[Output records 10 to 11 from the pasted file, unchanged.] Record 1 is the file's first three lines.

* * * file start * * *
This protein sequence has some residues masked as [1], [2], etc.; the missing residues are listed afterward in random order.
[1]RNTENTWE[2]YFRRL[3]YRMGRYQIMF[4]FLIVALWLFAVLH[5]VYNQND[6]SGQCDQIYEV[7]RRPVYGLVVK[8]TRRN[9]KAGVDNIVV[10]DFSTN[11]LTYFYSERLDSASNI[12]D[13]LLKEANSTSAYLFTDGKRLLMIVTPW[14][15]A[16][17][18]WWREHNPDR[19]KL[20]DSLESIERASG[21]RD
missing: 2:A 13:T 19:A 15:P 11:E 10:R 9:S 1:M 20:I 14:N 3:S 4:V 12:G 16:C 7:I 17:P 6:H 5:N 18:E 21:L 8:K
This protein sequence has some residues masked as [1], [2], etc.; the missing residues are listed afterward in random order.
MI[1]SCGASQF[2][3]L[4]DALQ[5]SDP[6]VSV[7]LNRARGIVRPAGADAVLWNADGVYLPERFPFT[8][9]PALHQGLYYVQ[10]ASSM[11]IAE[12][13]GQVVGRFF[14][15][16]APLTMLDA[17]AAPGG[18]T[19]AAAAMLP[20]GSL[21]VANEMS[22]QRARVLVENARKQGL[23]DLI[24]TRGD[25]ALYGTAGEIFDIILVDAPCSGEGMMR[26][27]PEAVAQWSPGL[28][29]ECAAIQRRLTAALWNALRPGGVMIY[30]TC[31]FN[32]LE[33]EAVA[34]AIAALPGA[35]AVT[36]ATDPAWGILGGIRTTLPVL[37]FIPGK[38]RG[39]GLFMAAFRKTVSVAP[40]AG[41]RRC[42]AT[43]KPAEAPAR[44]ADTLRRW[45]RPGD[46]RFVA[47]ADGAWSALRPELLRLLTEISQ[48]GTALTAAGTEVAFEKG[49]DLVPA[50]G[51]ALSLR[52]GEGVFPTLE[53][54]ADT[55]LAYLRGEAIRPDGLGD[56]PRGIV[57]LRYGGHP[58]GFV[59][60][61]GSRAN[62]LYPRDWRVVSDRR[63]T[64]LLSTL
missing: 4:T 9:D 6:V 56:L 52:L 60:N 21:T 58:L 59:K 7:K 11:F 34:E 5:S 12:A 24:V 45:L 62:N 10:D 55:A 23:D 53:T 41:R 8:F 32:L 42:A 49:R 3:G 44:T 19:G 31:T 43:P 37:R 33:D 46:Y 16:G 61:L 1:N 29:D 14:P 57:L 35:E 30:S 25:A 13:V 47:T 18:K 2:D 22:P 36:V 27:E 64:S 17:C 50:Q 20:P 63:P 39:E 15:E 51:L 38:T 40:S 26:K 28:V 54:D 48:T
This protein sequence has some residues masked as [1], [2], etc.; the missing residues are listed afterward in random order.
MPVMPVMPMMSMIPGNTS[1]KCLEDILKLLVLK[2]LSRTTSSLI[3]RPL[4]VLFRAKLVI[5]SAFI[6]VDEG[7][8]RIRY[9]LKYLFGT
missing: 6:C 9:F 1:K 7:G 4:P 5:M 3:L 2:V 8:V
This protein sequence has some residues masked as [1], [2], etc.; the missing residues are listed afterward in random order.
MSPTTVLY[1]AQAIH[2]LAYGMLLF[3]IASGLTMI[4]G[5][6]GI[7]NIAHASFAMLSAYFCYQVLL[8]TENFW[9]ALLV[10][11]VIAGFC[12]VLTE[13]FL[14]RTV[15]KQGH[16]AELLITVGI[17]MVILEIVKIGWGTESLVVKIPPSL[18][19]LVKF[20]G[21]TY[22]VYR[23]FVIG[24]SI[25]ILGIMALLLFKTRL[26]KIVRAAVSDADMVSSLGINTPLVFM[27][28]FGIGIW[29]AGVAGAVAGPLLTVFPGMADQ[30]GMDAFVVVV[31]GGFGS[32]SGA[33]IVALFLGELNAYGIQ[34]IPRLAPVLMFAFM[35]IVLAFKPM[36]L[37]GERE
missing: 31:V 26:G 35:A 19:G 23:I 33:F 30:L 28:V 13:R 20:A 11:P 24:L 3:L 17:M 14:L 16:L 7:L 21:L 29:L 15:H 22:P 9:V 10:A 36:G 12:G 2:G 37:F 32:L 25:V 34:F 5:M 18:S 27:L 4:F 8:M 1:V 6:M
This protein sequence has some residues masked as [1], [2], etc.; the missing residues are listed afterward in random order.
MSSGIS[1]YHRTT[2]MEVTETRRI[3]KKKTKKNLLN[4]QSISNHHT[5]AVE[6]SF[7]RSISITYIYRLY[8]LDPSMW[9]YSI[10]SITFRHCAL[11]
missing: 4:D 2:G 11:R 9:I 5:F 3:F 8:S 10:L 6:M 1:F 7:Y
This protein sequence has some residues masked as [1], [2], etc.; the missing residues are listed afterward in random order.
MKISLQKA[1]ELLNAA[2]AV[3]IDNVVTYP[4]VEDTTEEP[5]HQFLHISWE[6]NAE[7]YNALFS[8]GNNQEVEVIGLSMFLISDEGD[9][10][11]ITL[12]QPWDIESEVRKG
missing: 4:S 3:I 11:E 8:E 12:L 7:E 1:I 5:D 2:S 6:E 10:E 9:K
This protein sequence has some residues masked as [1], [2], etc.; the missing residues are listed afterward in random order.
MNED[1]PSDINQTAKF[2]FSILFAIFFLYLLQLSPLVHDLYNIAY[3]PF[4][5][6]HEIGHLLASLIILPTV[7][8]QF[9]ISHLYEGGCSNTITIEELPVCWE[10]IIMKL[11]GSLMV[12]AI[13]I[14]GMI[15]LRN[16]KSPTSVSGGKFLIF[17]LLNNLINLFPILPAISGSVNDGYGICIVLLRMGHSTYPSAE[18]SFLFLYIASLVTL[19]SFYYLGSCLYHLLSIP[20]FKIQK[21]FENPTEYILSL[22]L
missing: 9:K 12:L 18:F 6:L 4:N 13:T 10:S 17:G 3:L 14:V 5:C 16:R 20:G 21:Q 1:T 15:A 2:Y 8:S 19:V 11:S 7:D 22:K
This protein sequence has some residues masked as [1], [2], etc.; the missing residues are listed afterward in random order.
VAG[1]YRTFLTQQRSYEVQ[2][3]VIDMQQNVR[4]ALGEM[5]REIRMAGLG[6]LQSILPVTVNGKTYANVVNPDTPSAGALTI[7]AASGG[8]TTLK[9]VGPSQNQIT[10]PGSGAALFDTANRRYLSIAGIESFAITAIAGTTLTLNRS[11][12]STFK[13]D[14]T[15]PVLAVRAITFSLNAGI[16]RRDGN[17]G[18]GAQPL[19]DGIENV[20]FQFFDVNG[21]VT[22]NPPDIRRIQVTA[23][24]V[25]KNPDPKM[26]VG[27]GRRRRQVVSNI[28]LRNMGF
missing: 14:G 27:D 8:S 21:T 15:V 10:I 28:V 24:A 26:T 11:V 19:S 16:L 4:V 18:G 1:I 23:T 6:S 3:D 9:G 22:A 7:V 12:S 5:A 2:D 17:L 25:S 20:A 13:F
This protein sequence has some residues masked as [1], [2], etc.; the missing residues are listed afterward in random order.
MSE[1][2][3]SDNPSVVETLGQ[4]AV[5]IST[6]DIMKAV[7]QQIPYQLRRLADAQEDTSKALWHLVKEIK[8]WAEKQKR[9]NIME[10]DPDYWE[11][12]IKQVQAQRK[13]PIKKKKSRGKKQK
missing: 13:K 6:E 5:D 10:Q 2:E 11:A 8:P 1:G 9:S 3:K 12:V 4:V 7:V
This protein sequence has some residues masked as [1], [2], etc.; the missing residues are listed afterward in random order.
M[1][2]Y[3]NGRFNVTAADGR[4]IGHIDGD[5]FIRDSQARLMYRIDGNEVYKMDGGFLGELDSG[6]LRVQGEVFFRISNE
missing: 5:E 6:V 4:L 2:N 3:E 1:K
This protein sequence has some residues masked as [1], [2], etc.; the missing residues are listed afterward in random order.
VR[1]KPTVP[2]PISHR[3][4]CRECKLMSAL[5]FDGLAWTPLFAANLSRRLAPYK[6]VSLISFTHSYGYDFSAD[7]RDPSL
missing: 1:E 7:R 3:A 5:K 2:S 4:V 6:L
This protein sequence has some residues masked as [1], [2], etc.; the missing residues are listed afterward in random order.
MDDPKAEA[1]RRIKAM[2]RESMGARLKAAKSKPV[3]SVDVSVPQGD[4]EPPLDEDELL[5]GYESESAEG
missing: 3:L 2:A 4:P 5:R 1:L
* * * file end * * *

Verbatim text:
This protein sequence has some residues masked as [1], [2], etc.; the missing residues are listed afterward in random order.
M[1][2]Y[3]NGRFNVTAADGR[4]IGHIDGD[5]FIRDSQARLMYRIDGNEVYKMDGGFLGELDSG[6]LRVQGEVFFRISNE
missing: 5:E 6:V 4:L 2:N 3:E 1:K
This protein sequence has some residues masked as [1], [2], etc.; the missing residues are listed afterward in random order.
VR[1]KPTVP[2]PISHR[3][4]CRECKLMSAL[5]FDGLAWTPLFAANLSRRLAPYK[6]VSLISFTHSYGYDFSAD[7]RDPSL
missing: 1:E 7:R 3:A 5:K 2:S 4:V 6:L